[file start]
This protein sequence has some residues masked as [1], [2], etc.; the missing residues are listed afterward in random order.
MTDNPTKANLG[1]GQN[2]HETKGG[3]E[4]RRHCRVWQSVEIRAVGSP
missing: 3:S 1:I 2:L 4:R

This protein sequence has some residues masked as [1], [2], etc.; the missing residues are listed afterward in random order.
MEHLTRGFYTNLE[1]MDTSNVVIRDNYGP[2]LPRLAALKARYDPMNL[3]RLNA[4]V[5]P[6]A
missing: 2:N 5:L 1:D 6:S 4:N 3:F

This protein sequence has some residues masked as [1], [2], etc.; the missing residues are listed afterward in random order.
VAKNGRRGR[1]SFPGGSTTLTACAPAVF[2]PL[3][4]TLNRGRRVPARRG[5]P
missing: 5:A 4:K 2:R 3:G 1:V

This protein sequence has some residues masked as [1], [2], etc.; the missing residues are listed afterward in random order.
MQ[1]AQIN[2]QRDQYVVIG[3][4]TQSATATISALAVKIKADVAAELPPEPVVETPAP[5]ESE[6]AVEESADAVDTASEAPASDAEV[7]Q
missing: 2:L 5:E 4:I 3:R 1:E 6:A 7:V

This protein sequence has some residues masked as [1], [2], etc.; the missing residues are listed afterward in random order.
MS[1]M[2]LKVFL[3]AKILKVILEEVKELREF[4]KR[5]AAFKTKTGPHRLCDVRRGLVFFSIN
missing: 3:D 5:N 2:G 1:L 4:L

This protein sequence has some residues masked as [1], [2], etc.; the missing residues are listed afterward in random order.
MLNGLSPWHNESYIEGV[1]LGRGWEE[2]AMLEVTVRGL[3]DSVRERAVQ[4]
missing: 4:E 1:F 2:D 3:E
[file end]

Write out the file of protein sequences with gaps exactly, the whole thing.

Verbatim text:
This protein sequence has some residues masked as [1], [2], etc.; the missing residues are listed afterward in random order.
MTDNPTKANLG[1]GQN[2]HETKGG[3]E[4]RRHCRVWQSVEIRAVGSP
missing: 3:S 1:I 2:L 4:R

This protein sequence has some residues masked as [1], [2], etc.; the missing residues are listed afterward in random order.
MEHLTRGFYTNLE[1]MDTSNVVIRDNYGP[2]LPRLAALKARYDPMNL[3]RLNA[4]V[5]P[6]A
missing: 2:N 5:L 1:D 6:S 4:N 3:F

This protein sequence has some residues masked as [1], [2], etc.; the missing residues are listed afterward in random order.
VAKNGRRGR[1]SFPGGSTTLTACAPAVF[2]PL[3][4]TLNRGRRVPARRG[5]P
missing: 5:A 4:K 2:R 3:G 1:V

This protein sequence has some residues masked as [1], [2], etc.; the missing residues are listed afterward in random order.
MQ[1]AQIN[2]QRDQYVVIG[3][4]TQSATATISALAVKIKADVAAELPPEPVVETPAP[5]ESE[6]AVEESADAVDTASEAPASDAEV[7]Q
missing: 2:L 5:E 4:I 3:R 1:E 6:A 7:V

This protein sequence has some residues masked as [1], [2], etc.; the missing residues are listed afterward in random order.
MS[1]M[2]LKVFL[3]AKILKVILEEVKELREF[4]KR[5]AAFKTKTGPHRLCDVRRGLVFFSIN
missing: 3:D 5:N 2:G 1:L 4:L

This protein sequence has some residues masked as [1], [2], etc.; the missing residues are listed afterward in random order.
MLNGLSPWHNESYIEGV[1]LGRGWEE[2]AMLEVTVRGL[3]DSVRERAVQ[4]
missing: 4:E 1:F 2:D 3:E